Busted: Bankers and The Global Economy

June 15, 2011

US economist predicts economic storm in 2013

devalued dollarA “perfect storm” of fiscal woes in the United States, a slowdown in China, the debt crisis in Europe and stagnation in Japan has a decent chance of damaging the global economy by 2013, Roubini told reporters late last week. Even so, he is being quite conservative about it. A 33% chance doesn’t seem like news to me. All this by New York University professor Nouriel Roubini, who correctly predicted the global economic crisis in 2008.

According to Mr. Roubini, the world economy expansion may slow in the second half of this year as “the deleveraging process continues, fiscal stimulus is withdrawn and confidence ebbs.”  To me, this seems obvious. This process is really part of what is already happening. It’s not news. The job market stinks in the U.S. and other modern nations. Money isn’t being made abundantly in the real economy. It’s all on Wall Street and in the investment world, based on heavy borrowing and debt restructuring of nations based on fiat money. Washington has been unwilling to deal with a one-trillion-plus budget deficit and a distinct bond market revolt is in the wings. Investors are waking up to the danger to their investment as US bonds are in danger of becoming junk. This will create higher interest rates and possible hyperinflation, which will remove any possibility of a recovery, even resulting the destruction of the dollar for an international medium of exchange. The bankers aren’t truly bothered by this. Based on inside information, the bankers already have a plan in the wings that I have touched on previously. It’s all about marketing, presentation to them.

Already, we have riots in Greece, as they face the music regarding the bad debt that the nation and bankers have created. They claim that officials need to restructure the debt of Greece, Ireland and Portugal. Waiting too long will ultimately result in the disintegration of the euro zone stability, experts say. Roubini agrees. The ridiculous aspect to the entire scenario is that all banking debt in the current system that is created will never be paid back. Further, much of this debt has been cleverly folded into Wall Street investments with the idea of making money, either through long or short selling. But this does not solve the problem of any debt unless the nations involved have the ability to make money by having control. They don’t. Only the bankers make money on any debt. In the meantime, these nations are paying on interest, not on principal. It’s stupid. The spiral never ends. Roubini and most economists remain silent on this aspect of the system.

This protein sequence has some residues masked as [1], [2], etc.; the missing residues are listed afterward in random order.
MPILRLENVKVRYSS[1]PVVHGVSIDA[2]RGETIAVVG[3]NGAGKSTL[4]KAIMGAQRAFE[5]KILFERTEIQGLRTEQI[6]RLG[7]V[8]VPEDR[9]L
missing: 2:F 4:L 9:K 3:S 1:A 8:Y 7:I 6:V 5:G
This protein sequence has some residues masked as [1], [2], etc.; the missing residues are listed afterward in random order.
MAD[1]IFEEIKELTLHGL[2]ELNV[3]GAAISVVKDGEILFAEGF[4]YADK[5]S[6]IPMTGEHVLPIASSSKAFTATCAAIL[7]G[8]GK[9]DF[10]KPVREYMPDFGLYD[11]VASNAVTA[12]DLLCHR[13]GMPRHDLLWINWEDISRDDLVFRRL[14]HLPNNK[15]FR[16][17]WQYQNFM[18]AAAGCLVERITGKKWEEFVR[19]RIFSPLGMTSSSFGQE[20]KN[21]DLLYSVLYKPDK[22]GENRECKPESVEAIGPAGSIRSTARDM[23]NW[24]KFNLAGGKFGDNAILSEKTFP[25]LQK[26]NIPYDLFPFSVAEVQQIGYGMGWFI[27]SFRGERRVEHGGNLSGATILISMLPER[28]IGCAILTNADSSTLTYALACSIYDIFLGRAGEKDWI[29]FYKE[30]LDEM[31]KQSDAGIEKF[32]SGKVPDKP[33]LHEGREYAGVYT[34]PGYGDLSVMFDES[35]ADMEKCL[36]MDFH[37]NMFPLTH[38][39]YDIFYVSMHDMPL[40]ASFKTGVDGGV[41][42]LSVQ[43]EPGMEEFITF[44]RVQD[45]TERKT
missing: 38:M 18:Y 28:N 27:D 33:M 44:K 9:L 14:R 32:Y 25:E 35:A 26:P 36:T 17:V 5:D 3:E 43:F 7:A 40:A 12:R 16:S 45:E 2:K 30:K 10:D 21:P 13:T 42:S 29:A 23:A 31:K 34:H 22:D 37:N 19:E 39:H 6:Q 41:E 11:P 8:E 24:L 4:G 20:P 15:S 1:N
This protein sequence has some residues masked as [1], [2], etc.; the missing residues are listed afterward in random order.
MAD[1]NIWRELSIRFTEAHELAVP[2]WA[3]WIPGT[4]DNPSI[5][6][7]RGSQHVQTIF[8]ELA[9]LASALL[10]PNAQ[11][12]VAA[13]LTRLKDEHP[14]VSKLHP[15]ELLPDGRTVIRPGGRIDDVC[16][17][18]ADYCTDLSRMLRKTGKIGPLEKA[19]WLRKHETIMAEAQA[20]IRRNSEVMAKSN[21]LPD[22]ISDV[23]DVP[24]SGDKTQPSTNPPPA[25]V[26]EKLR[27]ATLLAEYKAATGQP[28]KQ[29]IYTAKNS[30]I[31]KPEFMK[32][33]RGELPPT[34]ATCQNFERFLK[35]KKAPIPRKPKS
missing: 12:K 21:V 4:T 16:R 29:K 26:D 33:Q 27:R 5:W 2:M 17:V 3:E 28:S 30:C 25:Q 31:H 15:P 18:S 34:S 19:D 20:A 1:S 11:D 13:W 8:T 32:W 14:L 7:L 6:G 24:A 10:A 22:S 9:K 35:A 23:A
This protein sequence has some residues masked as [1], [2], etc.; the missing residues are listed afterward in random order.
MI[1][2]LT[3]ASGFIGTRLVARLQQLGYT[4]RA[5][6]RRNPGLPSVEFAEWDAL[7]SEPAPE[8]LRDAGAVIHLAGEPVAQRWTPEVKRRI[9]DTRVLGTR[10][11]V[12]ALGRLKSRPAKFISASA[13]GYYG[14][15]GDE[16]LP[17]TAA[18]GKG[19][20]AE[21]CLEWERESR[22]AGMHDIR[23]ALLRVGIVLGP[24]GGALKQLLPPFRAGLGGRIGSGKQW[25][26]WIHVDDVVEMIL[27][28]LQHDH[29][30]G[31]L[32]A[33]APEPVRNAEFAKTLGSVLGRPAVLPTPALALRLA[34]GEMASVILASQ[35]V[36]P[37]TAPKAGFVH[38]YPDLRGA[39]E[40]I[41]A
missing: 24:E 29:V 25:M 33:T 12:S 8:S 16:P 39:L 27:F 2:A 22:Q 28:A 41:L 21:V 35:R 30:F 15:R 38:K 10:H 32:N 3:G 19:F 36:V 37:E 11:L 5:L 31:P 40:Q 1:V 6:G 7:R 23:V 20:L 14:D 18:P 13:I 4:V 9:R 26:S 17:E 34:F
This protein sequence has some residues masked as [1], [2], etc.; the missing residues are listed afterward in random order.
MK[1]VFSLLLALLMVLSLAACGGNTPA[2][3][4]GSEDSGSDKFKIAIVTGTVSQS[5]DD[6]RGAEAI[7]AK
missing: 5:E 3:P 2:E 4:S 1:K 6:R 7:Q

Many other analysts, like myself,  have repeatedly warned of a “possible” repeat of the 2008 global economic meltdown in the immediate future. Others, like Moscow financial expert Alexander Osin expresses hope that the international community will be able to find the way out. Russian economist Konstantin Sonin  warns against overdramatizing the situation since people like Roubini are full of it, false prophets, in essence. The solution?

“The world economy faced such a problem in the 1930s,” Osin says, adding that Adolf Hitler’s ascent to power and the beginning of World War Two helped to resolve the problem. “At present, it should be solved by peaceful means, which the global community is almost certain to find.” Certainly, the Russians and Arabs are doing quite well since they are sitting on oil profits. That will only last as long as the current monetary gaming system does. That is the problem behind the whole matter. An eternal debt-based banking system destroys the nations that depend on it unless they are sitting on huge cash cow. Rest assured, that is temporary. If they are doing business with the bankers, the banking system will drain that wealth too. That is the nature of the system in place, as well as the nature of the future system.

So, to solve the problem we need a global war and preferably another Hitler. In the meantime, resolving the monetary system crisis is all about “hope,” and now we are listening to Russians for economic advice. The global economy really is in trouble. There won’t be any gain without plenty of pain. Never mind the pain that so many are in now.

E. Manning

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